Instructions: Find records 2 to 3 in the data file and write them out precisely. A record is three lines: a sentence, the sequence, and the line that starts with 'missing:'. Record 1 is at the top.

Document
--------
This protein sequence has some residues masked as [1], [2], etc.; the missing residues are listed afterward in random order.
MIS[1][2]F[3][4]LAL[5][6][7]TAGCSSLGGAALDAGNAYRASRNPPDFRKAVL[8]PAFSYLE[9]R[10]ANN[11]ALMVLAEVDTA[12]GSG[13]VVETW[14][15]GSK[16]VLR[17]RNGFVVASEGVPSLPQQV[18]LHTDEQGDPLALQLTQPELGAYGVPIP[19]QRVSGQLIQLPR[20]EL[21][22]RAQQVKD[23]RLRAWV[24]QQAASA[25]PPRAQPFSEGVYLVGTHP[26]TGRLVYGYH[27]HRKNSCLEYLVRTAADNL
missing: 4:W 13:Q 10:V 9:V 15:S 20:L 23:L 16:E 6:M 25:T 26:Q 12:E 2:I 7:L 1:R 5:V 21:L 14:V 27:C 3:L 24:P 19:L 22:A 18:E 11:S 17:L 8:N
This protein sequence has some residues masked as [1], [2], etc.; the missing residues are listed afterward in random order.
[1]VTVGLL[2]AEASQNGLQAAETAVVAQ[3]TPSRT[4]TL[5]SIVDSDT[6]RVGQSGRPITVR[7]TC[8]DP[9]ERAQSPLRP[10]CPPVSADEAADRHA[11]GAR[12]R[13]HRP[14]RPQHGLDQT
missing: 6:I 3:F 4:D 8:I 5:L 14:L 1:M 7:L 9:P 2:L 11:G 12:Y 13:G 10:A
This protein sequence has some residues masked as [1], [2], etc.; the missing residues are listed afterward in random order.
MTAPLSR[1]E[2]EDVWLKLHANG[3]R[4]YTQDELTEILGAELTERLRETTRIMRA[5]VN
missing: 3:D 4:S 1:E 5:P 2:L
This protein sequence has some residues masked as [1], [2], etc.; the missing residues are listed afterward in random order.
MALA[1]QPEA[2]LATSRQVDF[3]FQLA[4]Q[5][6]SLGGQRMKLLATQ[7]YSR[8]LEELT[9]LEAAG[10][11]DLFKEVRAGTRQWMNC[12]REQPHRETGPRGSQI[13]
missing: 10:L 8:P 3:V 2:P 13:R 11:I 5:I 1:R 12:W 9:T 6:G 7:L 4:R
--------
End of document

This protein sequence has some residues masked as [1], [2], etc.; the missing residues are listed afterward in random order.
[1]VTVGLL[2]AEASQNGLQAAETAVVAQ[3]TPSRT[4]TL[5]SIVDSDT[6]RVGQSGRPITVR[7]TC[8]DP[9]ERAQSPLRP[10]CPPVSADEAADRHA[11]GAR[12]R[13]HRP[14]RPQHGLDQT
missing: 6:I 3:F 4:D 8:I 5:L 14:L 1:M 7:L 9:P 2:L 11:G 12:Y 13:G 10:A
This protein sequence has some residues masked as [1], [2], etc.; the missing residues are listed afterward in random order.
MTAPLSR[1]E[2]EDVWLKLHANG[3]R[4]YTQDELTEILGAELTERLRETTRIMRA[5]VN
missing: 3:D 4:S 1:E 5:P 2:L